By Mary Olivia Verhulst
What are Boundaries
The concept of ‘setting boundaries’ seems controversial for many- but it is essential for all. Often when setting boundaries with a loved one, this conversation with friends or patients can be greeted with a sense of burden or fear. This makes boundary setting feel impossible – to take a deep, yet troubling relationship, and apply newfound rules that throw off the dynamic, or risk losing someone they love entirely. In our society, the term ‘boundary’, has been treated too harshly.
Boundary setting, in its essence, is identifying and honoring our own needs and limitations. This is not so much a malicious act upon another- but a fundamental obligation to ourselves. We must re-frame the way we have learned the phrase ‘boundary’, and ask ourselves what our emotional and physical well-being deserves, both in relationships and in life. By setting boundaries, whether they are personal, professional, or relationship boundaries, a sense of empowerment is gained. By realizing we need not be exposed to triggers, toxicity, or simply the feeling of being uncomfortable in a given situation, a sense of hopefulness may also be achieved in our lives.
5 Tips to Start Setting Boundaries In Your Life
1.) Identify your needs and the purpose of your needs. Knowing what purpose a need serves, or what the purpose of your boundary is, can remind you how valuable your mental health and well-being is to thrive.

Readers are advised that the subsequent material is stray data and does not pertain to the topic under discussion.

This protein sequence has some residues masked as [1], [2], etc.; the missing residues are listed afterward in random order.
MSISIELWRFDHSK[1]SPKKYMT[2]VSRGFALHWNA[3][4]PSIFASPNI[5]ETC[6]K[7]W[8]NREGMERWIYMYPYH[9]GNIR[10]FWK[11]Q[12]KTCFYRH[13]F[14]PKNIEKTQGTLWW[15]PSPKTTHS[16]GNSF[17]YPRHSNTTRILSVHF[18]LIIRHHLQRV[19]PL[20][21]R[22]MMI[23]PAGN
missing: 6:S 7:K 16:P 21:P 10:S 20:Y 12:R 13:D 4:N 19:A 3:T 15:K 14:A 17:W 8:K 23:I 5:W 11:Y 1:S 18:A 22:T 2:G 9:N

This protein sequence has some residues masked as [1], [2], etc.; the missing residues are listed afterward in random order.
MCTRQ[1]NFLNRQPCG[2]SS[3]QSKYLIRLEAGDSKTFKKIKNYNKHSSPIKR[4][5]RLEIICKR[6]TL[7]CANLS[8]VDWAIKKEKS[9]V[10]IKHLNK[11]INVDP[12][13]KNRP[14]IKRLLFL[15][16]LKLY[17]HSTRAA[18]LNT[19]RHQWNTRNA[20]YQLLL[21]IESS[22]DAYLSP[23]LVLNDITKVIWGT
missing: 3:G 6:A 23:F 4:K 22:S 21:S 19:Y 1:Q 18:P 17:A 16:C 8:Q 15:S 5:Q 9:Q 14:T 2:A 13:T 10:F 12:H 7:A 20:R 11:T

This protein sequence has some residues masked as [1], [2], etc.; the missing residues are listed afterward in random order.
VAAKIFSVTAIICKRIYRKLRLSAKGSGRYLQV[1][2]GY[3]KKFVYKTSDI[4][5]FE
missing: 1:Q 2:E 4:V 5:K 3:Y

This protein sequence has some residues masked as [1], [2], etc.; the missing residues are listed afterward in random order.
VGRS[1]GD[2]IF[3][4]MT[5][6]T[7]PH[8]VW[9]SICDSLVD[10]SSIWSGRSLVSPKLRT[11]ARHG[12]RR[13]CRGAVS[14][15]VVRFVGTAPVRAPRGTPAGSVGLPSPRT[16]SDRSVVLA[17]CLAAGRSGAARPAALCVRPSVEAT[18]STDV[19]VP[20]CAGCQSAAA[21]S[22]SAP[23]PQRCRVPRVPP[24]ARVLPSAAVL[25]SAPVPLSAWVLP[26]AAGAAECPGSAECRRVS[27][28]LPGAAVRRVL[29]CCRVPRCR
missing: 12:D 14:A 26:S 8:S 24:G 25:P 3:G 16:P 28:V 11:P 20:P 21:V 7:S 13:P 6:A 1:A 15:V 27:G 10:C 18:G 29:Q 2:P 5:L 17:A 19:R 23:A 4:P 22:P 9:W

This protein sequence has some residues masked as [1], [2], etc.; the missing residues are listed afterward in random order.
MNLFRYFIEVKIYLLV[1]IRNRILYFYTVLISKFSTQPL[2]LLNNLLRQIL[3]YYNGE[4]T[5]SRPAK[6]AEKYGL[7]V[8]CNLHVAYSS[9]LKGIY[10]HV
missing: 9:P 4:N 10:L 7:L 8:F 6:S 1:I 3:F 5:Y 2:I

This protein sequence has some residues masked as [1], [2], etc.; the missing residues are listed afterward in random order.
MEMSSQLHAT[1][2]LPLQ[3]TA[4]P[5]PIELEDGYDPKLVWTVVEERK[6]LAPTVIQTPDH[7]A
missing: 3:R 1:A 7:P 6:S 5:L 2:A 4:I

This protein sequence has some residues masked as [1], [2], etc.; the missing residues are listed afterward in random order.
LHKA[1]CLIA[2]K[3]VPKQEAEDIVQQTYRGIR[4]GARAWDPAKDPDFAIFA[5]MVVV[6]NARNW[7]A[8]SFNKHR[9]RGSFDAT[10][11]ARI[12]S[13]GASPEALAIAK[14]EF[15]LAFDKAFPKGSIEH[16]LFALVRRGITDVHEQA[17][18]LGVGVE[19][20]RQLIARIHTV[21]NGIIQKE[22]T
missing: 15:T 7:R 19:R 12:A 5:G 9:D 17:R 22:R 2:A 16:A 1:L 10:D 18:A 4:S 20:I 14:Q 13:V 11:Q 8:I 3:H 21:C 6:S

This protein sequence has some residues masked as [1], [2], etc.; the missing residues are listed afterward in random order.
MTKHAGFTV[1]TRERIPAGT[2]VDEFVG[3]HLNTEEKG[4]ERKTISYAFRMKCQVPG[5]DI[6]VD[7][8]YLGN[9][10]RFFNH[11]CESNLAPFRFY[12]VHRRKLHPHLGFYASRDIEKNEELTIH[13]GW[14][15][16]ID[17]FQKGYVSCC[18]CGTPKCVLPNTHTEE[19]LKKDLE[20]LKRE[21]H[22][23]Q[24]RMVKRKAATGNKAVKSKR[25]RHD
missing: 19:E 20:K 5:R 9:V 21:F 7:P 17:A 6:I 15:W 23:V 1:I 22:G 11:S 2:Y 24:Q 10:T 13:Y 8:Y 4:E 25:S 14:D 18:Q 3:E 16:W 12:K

2.) Be honest with yourself. Before you can get real with others, you have to get real with yourself. Try journaling what is bringing you down in certain scenarios and relationships, or holding you back in life. Sometimes this is as simple as answering the question “What feels wrong?” in the moment.
3.) Be direct – do not miscommunicate. No one else needs to know your purpose, but they do need to know what line should not be crossed in order to adhere to your boundary. Leave little room for misinterpretation; this can save you a lot of frustration.
4.) Focus on yourself. Don’t be in the business of fixing other people. This boundary is yours- not theirs!
5.) Have a support system – even if it is just you! Setting and sticking to a boundary can feel exhausting and intimidating. Remember to thank yourself, and reiterate why you are doing this. Ground yourself before you go into any troubling conversation, and soothe yourself when you come out with a breathing exercise or a reward. Here’s a good time to practice a self-care routine.
Identifying our limitations or boundaries in a relationship, work, or family dynamic can be difficult. Being honest with others is one thing- but being honest with ourselves can feel overwhelming.
If you’re struggling with boundary setting, consult with a therapist on the best way to navigate your situation. We are here to help. Contact us today for individual or couples therapy. If our clinicians are not the right fit for you, we can help refer you to someone that will be.